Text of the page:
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The Murkiness of the Hobby Lobby Ruling

Today, the Supreme Court issued its much-anticipated ruling in Burwell v. Hobby Lobby. The case considered whether the 1993 Religious Freedom Restoration Act (RFRA) prohibited enforcing the Affordable Care Act’s “contraception mandate” — the requirement that employers provide employees with health insurance that covers contraception — against for-profit corporations.

On one level, the case pitted the religious liberty of for-profit corporations against the demands of women’s health, pulling the Court into a high-stakes debate over how to reconcile these two concerns of the highest order. And, if not enough, the case also implicated the growing debate over how to navigate conflicts between religious beliefs and same-sex marriage. Should for-profit companies be able to refuse services — such as wedding cakes or professional photography — to same-sex couples on the grounds that doing so violated their religious consciences? Such cases had already come up in Colorado and New Mexico respectively, raising significant worries about how such cases will be resolved going forward.

In principle, RFRA was intended to address these types of conflicts. When Congress passed RFRA, they extended the scope of protection afforded to religious liberty claims beyond those required by the First Amendment. And to do that, RFRA established the following rule: a federal law was not allowed to “substantially burden” the exercise of religion unless the law was the “least restrictive means” to advance a “compelling government interest.” Translated into everyday language, RFRA prohibits laws from imposing significantly on religious practice unless the law is necessary to achieve something really important.

According to the plaintiffs — all for-profit corporations — the contraception mandate did, in fact, place significant burdens on their religious consciences. In petitioning the Court, the plaintiffs contended that four of the required contraceptives could prevent a fertilized egg from attaching to the uterus. And the plaintiffs believed that providing health coverage for such contraceptives amounted to providing benefits for an abortion.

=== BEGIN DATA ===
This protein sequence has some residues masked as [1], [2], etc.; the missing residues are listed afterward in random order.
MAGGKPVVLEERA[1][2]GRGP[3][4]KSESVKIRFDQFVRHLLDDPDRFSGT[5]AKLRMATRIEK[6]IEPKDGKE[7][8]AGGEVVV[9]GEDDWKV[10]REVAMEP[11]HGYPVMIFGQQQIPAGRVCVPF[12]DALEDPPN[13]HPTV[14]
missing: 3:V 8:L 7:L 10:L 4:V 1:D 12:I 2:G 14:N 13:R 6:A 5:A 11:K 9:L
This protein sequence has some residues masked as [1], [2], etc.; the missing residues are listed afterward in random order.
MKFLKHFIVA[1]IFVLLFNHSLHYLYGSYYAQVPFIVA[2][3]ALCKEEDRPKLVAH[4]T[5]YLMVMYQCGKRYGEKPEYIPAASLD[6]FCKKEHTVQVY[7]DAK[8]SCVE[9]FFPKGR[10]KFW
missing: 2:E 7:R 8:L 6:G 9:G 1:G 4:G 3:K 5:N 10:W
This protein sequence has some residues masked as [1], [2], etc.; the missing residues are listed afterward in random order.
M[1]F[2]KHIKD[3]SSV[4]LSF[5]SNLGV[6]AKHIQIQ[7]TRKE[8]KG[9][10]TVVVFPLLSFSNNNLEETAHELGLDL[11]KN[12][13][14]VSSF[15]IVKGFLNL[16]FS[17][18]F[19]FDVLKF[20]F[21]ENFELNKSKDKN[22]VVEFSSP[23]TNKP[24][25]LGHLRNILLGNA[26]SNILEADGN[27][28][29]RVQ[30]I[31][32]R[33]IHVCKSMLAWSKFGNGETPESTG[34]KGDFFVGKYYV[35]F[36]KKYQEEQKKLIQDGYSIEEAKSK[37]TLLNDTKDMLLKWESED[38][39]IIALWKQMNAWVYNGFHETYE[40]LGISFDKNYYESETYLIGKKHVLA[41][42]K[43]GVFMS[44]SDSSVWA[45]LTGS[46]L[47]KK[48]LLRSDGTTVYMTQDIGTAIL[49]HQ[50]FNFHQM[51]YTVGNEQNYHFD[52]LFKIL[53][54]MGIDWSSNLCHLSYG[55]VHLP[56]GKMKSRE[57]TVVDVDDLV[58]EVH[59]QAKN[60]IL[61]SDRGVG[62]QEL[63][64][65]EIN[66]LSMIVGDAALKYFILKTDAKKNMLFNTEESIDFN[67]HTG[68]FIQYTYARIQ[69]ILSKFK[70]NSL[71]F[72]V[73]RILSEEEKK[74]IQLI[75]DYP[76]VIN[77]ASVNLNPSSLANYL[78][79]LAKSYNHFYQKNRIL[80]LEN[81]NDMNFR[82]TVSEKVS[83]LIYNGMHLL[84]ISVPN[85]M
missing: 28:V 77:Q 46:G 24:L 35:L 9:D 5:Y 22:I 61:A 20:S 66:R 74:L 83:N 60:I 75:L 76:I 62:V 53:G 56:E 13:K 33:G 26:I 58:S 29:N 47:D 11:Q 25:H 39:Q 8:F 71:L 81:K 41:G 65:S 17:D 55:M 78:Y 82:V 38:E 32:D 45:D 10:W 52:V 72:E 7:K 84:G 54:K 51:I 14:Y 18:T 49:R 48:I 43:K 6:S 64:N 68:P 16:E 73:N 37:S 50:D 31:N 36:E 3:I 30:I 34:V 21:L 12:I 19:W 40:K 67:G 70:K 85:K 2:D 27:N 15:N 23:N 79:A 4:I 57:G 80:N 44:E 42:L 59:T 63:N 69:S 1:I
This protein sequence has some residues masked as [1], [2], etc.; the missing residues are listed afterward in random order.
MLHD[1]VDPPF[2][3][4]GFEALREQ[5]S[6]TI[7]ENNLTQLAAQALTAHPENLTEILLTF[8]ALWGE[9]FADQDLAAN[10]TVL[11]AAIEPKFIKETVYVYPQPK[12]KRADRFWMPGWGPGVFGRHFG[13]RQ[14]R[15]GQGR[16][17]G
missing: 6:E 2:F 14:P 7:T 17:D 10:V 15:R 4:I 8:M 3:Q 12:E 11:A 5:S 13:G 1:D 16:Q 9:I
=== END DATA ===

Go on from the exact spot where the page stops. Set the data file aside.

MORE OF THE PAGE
But evaluating the plaintiffs’ claims required the Supreme Court to answer a number of big-ticket legal issues. First, can for-profit companies “exercise religion”? RFRA, by its terms, only protected “persons”; should for-profit corporations be considered persons? Second, did the contraception mandate “substantially burden” the exercise of religion? The companies were only required to purchase health insurance that covered contraception; the decision to actually purchase and use the contraceptives were the decision of the individual employees. Should we view the decision of the employees as a substantial burden on the employers? Third, were there alternative methods for the government to ensure female employees had access to contraception or was the contraception mandate really the only option? In principle, the government could itself subsidize the purchase of contraception; but is that alternative enough to render a bill invalid? And finally, is ensuring access to contraception — with all its attendant benefits for women’s health — enough to constitute a compelling interest? How important an interest is important enough under RFRA?

The nature and scope of these questions opened the door for the Supreme Court to issue a broadly worded decision with far-reaching implications. But instead, the Supreme Court issued a far more modest decision, leaving significant uncertainty for how future cases implicating RFRA might be decided.